The United States has a long history of threatened and real government shutdowns, ranging from the 1995-96 government shutdowns to the most recent partial shutdown in 2019, which lasted from December 22 until January 25. Despite this long and varied history, the United States has not learned much from its past shutdowns. The risk factors, causes, and consequences remain mostly the same.
The causes of past government shutdowns are typically related to disagreements between the president and members of Congress or a well-publicized political issue. For example, the 1995-96 shutdowns were caused by a budget impasse between President Bill Clinton and Republicans in Congress over fiscal policies. By comparison, the 2019 shutdown, which lasted a record-breaking 35 days, was sparked by President Donald Trump’s demand for $5 billion in funding for his proposed wall along the U.S.-Mexico border.
The consequences of government shutdowns range from negative economic impacts to political losses for the parties involved. During the 1995-96 shutdowns, the United States experienced steep drops in stock market prices and economic lassitude. Parts of the government were temporarily shut down, federal workers were furloughed, and welfare and food programs were disrupted. Additionally, President Clinton’s approval rating dropped significantly and he was later accused of bringing the country “to the brink of financial collapse.” The effects of the 2019 shutdown, dubbed by some the “Trump Shutdown,” were equally devastating. Over 800,000 federal workers were either furloughed or forced to work without pay, while the country experienced an estimated $11 billion loss in economic output.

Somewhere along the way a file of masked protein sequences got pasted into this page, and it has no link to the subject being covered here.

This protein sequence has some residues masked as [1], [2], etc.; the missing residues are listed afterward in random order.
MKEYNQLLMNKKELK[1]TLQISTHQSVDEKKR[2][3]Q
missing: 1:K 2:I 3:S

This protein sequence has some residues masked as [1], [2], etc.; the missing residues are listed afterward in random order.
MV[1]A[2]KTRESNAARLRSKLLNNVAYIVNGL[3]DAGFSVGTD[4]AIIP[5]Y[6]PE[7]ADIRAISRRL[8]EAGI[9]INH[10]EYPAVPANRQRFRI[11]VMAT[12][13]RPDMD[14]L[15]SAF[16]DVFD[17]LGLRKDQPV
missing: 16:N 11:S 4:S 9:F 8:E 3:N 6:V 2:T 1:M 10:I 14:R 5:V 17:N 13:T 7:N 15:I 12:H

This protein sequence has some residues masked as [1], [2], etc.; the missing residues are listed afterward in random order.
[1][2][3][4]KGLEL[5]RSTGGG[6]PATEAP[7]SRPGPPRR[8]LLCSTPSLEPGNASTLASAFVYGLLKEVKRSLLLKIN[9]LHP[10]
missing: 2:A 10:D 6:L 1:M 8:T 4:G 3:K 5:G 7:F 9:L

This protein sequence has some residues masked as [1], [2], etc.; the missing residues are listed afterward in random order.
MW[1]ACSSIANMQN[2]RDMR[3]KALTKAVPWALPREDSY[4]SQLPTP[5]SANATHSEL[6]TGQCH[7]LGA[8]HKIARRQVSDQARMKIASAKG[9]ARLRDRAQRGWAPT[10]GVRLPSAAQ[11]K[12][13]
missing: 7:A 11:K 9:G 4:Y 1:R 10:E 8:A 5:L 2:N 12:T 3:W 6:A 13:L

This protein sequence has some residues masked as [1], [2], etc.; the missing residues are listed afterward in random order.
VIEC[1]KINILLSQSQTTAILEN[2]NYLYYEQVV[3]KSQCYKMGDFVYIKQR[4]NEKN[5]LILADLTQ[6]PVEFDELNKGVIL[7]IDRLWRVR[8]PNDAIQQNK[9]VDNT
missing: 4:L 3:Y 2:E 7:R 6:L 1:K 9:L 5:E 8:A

Given the lengthy history of government shutdowns, one would think that the United States would learn from its past experiences. Unfortunately, however, this has not been the case. Political leaders continue to employ the same tactics to press their agenda that have proven unsuccessful time and again. This could be countered if more politicians were willing to compromise and reach bipartisan solutions for the betterment of the country. Without better communication and collaboration, another looming government shutdown should not come as a surprise.